The period from the late sixties to the seventies was the one of the most eventful in motorcycling history as the application of revolutionary technology dramatically increased motorcycle performance, multi-cylinder two-strokes with ever larger displacements, large-displacement four-strokes with DOHC engines-a veritable avalanche of new technology changed forever the face of motorcycling. Kawasaki, one of the main instigators of this revolution, stunned the two-wheeled community early on with the release of the 500SS/Mach Three, a shockingly powerful three-cylinder two-stroke whose awesome performance left an indelible mark on motorcycling history. It was followed by the mighty Z1, a big-bore four-stroke "muscle bike" delivering an asphalt ripping level of performance never before seen. Of course, other manufacturers also built a variety of large-displacement high-performance machines, fueling an escalating horsepower war the likes of which motorcycling had never seen.
A brief cessation of rivalry was called in October of 1972, due to, a world-wide oil crises. This was caused by OPECs raising the price of crude oil, and a consequent emphasis on fuel efficient, environmentally-friendly engines. Early victims were two-strokes and large-displacement four-strokes, which were seen as politically incorrect long before the term came into usage. At the time, Kawasaki was secretly developing a liquid-cooled 750cc two-stroke four, and a rotary engine, both of which had to be abandoned due to fuel consumption considerations.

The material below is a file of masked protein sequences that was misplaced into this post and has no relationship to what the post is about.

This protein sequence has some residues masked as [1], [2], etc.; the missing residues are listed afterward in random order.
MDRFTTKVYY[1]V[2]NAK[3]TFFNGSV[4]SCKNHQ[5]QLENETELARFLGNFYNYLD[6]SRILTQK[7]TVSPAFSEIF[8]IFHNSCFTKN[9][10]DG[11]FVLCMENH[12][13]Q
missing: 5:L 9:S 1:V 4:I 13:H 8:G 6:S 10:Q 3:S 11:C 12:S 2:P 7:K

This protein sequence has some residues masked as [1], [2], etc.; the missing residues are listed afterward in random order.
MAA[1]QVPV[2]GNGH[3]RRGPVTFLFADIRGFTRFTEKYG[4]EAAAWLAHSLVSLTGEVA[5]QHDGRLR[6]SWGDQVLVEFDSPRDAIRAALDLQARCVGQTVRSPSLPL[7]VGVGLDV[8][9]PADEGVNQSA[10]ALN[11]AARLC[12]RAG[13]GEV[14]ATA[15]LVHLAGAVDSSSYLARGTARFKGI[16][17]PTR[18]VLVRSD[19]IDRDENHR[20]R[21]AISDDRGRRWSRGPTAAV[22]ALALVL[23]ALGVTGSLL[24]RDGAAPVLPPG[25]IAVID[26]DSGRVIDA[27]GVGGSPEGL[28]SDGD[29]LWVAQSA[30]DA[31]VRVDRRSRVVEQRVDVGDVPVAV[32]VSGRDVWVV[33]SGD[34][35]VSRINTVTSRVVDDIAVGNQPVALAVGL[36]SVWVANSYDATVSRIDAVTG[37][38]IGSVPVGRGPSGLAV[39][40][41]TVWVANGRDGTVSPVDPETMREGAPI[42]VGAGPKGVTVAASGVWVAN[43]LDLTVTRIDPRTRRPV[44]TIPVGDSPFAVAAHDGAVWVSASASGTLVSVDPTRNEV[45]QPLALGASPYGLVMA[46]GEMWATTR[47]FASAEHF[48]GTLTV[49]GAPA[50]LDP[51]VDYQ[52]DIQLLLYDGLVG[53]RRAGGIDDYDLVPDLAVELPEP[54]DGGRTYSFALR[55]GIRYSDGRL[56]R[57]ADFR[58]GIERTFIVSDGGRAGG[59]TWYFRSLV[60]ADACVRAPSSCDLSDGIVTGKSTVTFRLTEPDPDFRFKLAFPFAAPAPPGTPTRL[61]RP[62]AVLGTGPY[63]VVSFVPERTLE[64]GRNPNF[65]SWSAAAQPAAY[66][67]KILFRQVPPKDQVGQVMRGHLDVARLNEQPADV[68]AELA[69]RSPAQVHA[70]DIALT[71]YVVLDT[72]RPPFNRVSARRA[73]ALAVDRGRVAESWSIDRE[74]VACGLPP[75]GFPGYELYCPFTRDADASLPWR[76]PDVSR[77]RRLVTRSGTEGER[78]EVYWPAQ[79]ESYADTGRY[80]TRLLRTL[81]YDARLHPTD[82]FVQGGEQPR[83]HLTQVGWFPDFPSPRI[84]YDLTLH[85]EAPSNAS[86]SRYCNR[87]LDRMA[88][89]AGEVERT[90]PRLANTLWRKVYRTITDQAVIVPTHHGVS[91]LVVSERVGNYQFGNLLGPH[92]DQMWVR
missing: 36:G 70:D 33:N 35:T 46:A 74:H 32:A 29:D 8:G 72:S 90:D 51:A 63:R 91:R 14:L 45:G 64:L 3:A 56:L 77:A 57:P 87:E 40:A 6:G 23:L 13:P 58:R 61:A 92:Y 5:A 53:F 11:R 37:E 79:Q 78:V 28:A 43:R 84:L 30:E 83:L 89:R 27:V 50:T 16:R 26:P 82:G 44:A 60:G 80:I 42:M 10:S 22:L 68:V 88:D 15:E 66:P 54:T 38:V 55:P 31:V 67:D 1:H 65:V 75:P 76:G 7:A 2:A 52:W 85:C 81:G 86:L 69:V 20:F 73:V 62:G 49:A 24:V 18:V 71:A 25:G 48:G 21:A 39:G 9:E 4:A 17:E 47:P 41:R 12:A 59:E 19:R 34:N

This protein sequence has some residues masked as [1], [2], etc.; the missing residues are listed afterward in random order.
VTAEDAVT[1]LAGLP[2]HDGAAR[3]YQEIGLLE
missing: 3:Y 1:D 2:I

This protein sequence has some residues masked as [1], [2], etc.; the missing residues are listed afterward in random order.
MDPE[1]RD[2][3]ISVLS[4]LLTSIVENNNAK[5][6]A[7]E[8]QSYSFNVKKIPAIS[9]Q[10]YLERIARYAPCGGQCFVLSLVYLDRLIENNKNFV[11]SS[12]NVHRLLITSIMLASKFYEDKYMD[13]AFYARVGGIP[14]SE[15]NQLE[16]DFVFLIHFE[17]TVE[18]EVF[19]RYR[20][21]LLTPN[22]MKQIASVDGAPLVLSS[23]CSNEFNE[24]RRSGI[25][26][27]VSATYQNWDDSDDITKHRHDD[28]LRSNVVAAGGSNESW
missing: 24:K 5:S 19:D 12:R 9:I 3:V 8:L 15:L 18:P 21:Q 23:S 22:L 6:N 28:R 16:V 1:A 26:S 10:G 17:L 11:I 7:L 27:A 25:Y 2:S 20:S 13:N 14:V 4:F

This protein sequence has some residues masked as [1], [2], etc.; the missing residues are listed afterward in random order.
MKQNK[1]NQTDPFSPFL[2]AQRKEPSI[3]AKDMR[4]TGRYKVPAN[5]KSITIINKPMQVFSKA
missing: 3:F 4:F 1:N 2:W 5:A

In spite of all this, the Z1 continued to sell strongly, as a growing legion of hard-core fans found themselves unable to kick the high-horsepower habit. Realizing that demands for high-performance supersport bikes still existed, in 1974 development was quietly begun on a new flagship model to replace the famous Z1.
The new model would incorporate the latest technology, would have displacement befitting its flagship status; and, of course, would, offer the awesome performance that had become a Kawasaki trademark. The development concept was both simple and bold: create a high-quality sport tourer incorporating the best of Kawasaki's technology, and one that would provide even more performance than the Z1.
In the new political and environmental climate, engine development was of the utmost importance. During the planning stage, a displacement of 1,200cc was called for, -1.3 times that of the Z1. Following the release of the Z1, Kawasaki was the undisputed sales leader when it came to large-displacement DOHC air-cooled, four-strokes, but the Z1's technology was no longer cutting edge. Looking for a high-impact engine design for the new era, various layouts were discussed and discarded, including V-fours and square-fours. At the suggestion of Kawasaki Motors Corp., in the United States, a V6 monster engine was mulled. The political and technological nouveau demanded a liquid-cooled four-stroke with DOHC head. After much discussion, it was decided that the new machine would be powered by an in-line six -Kawasaki's first attempt at building a monster motorcycle engine.